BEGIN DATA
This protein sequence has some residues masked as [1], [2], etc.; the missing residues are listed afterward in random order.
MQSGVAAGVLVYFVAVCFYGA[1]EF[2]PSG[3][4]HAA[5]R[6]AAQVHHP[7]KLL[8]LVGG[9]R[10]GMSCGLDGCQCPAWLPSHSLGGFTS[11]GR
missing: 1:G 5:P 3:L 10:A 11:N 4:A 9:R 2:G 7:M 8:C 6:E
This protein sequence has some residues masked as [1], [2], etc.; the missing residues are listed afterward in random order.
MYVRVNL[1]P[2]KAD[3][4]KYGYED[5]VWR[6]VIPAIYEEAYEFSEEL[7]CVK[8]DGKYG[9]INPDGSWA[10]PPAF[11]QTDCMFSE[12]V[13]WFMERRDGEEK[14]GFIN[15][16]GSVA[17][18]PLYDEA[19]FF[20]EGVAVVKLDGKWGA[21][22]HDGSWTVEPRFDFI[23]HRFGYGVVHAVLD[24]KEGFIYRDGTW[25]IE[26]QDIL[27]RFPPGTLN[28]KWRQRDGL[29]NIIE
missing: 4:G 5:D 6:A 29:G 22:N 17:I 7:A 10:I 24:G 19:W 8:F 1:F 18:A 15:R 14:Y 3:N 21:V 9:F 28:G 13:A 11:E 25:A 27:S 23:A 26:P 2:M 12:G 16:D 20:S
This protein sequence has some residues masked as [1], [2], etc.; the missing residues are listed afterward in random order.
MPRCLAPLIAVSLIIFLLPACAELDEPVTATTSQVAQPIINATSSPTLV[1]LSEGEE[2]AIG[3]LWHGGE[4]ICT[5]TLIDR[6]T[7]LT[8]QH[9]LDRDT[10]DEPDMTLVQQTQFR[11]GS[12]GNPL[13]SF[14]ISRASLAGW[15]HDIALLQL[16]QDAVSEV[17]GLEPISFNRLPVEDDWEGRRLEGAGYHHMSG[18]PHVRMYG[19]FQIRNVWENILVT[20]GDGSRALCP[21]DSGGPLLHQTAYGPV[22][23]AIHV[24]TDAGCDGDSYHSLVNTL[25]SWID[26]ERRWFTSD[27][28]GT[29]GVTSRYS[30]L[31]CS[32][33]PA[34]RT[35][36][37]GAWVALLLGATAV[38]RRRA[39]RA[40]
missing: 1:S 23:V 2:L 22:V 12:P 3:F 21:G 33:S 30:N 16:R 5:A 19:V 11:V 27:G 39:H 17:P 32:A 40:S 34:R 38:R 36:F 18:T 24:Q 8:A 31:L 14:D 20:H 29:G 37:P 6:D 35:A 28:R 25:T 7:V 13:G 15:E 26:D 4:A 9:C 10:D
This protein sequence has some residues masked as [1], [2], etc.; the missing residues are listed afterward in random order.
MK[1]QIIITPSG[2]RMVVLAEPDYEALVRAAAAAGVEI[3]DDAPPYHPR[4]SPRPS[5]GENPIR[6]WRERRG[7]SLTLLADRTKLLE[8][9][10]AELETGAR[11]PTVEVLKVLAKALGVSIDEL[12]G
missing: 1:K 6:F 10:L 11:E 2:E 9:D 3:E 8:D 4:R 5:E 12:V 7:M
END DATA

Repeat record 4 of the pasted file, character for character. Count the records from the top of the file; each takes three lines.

This protein sequence has some residues masked as [1], [2], etc.; the missing residues are listed afterward in random order.
MK[1]QIIITPSG[2]RMVVLAEPDYEALVRAAAAAGVEI[3]DDAPPYHPR[4]SPRPS[5]GENPIR[6]WRERRG[7]SLTLLADRTKLLE[8][9][10]AELETGAR[11]PTVEVLKVLAKALGVSIDEL[12]G
missing: 1:K 6:F 10:L 11:E 2:E 9:D 3:E 8:D 4:R 5:E 12:V 7:M